Current European corn borer, Ostrinia nubilalis, injury levels in the northeastern United States and the value of Bt field corn


  • This paper was presented in part at the Annual Meeting of the Entomological Society of America in 2010 and the Eastern Branch Meeting of the Entomological Society of America in 2011, the Entomological Society of Pennsylvania Meeting in 2011 and the Northeastern Corn Improvement Conference in 2011, 2012 and 2013.



Recent evidence indicates that some populations of European corn borer (ECB), Ostrinia nubilalis (Hübner), have declined to historic lows owing to widespread adoption of Bt corn hybrids. To understand current ECB populations in Pennsylvania field corn, the authors assessed larval damage in Bt and non-Bt corn hybrids at 29 sites over 3 years. The influence of Bt adoption rates, land cover types and moth activity on levels of ECB damage was also considered.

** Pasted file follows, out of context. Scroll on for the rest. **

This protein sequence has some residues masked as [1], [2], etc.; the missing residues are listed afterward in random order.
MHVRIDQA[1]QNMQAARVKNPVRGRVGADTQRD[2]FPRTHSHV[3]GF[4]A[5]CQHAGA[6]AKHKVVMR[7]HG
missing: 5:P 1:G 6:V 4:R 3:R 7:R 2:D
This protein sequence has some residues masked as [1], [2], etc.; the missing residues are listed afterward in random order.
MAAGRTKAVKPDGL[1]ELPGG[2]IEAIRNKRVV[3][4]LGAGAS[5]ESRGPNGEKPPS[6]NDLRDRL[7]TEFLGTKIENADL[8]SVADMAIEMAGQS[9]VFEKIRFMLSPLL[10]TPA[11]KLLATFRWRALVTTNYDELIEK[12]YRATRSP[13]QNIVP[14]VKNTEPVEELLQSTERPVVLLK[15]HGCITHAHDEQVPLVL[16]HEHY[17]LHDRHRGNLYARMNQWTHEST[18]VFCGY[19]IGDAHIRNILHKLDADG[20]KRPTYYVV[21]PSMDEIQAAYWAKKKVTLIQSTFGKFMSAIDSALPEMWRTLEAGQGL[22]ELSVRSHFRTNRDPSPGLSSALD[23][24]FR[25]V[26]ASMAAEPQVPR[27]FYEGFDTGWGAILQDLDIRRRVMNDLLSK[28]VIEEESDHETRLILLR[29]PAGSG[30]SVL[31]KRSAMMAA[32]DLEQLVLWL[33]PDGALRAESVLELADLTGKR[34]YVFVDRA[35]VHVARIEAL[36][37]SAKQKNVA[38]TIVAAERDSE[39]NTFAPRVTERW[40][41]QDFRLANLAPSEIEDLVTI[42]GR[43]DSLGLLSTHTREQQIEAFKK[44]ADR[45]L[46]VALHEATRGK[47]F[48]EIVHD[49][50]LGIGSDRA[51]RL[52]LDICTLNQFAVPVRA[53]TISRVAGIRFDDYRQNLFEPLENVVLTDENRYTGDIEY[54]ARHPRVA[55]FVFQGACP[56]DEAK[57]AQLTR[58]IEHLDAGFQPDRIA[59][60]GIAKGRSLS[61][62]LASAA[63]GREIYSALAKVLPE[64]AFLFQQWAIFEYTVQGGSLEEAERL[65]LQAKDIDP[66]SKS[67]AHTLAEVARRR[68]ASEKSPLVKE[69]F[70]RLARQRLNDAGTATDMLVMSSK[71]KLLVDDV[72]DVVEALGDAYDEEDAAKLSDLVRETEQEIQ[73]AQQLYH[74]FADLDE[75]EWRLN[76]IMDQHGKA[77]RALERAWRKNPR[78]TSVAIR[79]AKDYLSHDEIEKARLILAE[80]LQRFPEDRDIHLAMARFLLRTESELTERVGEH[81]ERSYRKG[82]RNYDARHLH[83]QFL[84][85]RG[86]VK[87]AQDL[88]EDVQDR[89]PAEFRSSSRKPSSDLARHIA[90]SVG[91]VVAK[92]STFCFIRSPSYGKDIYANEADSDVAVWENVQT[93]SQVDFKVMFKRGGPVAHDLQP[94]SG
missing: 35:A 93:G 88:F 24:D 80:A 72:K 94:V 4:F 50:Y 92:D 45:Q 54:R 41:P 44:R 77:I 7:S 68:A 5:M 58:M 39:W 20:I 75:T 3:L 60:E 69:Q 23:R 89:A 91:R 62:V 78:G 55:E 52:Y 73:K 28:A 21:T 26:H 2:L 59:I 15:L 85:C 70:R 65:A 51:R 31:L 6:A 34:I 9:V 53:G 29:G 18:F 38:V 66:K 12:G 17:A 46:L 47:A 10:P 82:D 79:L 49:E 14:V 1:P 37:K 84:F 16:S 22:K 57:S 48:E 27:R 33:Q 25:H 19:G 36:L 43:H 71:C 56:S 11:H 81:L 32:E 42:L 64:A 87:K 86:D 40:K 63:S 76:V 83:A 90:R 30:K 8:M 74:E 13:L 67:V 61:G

Bt hybrids reduced ECB damage when compared with non-Bt, but these differences inconsistently translated to higher yields and, because of higher seed costs, rarely improved profits. No relationships were detected between land use or Bt adoption and ECB damage rates, but positive relationships were found between plant damage and captures of Z-race ECB moths in pheromone traps in the PestWatch network.


ECB damage levels were generally low and appear to be declining across Pennsylvania. In many locations, farmers may gain greater profits by planting competitive non-Bt hybrids; however, Bt hybrids remain valuable control options, particularly in the parts of Pennsylvania where ECB populations persist. Moth captures from PestWatch appear to provide insight into where Bt hybrids are most valuable. © 2013 Society of Chemical Industry